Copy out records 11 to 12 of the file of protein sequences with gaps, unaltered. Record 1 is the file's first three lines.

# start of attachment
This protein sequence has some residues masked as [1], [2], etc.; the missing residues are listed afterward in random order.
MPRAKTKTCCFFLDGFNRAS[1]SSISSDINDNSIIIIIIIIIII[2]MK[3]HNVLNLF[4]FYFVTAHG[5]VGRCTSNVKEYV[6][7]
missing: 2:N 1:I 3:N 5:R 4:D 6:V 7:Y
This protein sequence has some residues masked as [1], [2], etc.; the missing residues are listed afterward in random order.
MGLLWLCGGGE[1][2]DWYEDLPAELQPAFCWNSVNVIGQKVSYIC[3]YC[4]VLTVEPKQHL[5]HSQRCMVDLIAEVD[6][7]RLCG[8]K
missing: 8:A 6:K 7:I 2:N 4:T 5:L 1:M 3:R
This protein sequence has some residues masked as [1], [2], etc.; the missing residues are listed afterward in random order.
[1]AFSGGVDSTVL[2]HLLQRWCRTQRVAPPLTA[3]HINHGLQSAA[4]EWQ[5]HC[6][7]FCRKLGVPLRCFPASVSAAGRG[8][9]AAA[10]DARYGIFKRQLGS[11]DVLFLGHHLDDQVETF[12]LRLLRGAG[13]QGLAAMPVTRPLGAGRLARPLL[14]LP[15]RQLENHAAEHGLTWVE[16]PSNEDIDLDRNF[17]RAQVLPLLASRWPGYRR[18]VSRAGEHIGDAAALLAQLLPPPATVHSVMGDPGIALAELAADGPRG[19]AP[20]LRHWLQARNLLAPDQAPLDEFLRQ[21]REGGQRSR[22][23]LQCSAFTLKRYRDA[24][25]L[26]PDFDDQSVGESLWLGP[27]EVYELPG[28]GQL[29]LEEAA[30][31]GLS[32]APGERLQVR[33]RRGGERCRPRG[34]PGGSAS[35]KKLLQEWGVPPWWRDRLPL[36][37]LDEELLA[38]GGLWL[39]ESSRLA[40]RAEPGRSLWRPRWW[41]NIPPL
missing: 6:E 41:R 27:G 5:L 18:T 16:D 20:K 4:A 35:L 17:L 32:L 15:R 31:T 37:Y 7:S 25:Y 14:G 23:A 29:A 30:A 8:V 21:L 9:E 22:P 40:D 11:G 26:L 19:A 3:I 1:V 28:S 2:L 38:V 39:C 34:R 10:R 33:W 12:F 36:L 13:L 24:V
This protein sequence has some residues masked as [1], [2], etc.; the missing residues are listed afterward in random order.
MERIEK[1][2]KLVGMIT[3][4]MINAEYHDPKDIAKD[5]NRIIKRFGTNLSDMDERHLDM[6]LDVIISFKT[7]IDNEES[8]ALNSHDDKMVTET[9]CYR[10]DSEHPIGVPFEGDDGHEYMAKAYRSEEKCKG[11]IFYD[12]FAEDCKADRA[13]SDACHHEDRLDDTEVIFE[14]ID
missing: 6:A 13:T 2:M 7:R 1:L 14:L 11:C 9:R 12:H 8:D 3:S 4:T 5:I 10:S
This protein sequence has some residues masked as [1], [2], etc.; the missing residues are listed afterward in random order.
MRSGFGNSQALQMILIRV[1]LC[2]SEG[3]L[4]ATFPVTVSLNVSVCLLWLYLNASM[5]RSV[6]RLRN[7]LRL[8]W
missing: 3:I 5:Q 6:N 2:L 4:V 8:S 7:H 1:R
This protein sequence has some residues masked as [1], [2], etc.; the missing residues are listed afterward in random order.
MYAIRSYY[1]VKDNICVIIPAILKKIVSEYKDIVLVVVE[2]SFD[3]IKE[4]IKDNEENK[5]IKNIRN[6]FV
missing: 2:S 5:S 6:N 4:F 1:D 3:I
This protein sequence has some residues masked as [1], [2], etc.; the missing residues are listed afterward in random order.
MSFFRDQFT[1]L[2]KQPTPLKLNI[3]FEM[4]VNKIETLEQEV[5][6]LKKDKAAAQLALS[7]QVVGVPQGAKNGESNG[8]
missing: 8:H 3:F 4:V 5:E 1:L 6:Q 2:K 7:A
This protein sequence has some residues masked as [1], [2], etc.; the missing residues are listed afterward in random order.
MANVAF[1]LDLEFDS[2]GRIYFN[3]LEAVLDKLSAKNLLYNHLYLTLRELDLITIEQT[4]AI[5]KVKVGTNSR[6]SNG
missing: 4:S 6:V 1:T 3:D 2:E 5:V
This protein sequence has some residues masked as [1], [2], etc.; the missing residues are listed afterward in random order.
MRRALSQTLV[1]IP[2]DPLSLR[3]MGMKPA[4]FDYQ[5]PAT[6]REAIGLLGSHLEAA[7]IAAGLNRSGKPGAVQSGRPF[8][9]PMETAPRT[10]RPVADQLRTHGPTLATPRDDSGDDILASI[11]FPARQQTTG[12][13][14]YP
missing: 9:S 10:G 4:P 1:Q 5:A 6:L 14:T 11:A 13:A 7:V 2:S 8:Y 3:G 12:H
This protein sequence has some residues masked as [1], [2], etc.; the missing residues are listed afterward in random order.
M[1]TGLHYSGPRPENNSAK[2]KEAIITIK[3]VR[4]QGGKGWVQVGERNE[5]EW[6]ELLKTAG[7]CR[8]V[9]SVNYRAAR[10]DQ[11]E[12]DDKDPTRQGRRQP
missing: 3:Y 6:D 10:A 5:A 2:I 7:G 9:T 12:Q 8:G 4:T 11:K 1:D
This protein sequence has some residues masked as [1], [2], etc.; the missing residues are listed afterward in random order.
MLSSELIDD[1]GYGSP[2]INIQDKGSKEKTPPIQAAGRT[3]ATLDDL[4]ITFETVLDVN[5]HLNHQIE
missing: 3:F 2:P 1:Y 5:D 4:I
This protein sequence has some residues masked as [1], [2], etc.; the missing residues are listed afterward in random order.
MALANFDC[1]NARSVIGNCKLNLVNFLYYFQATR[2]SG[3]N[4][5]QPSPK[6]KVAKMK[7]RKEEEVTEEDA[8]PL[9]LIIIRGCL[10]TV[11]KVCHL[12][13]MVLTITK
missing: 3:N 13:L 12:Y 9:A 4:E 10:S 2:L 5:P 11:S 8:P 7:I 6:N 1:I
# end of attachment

This protein sequence has some residues masked as [1], [2], etc.; the missing residues are listed afterward in random order.
MLSSELIDD[1]GYGSP[2]INIQDKGSKEKTPPIQAAGRT[3]ATLDDL[4]ITFETVLDVN[5]HLNHQIE
missing: 3:F 2:P 1:Y 5:D 4:I
This protein sequence has some residues masked as [1], [2], etc.; the missing residues are listed afterward in random order.
MALANFDC[1]NARSVIGNCKLNLVNFLYYFQATR[2]SG[3]N[4][5]QPSPK[6]KVAKMK[7]RKEEEVTEEDA[8]PL[9]LIIIRGCL[10]TV[11]KVCHL[12][13]MVLTITK
missing: 3:N 13:L 12:Y 9:A 4:E 10:S 2:L 5:P 11:S 8:P 7:I 6:N 1:I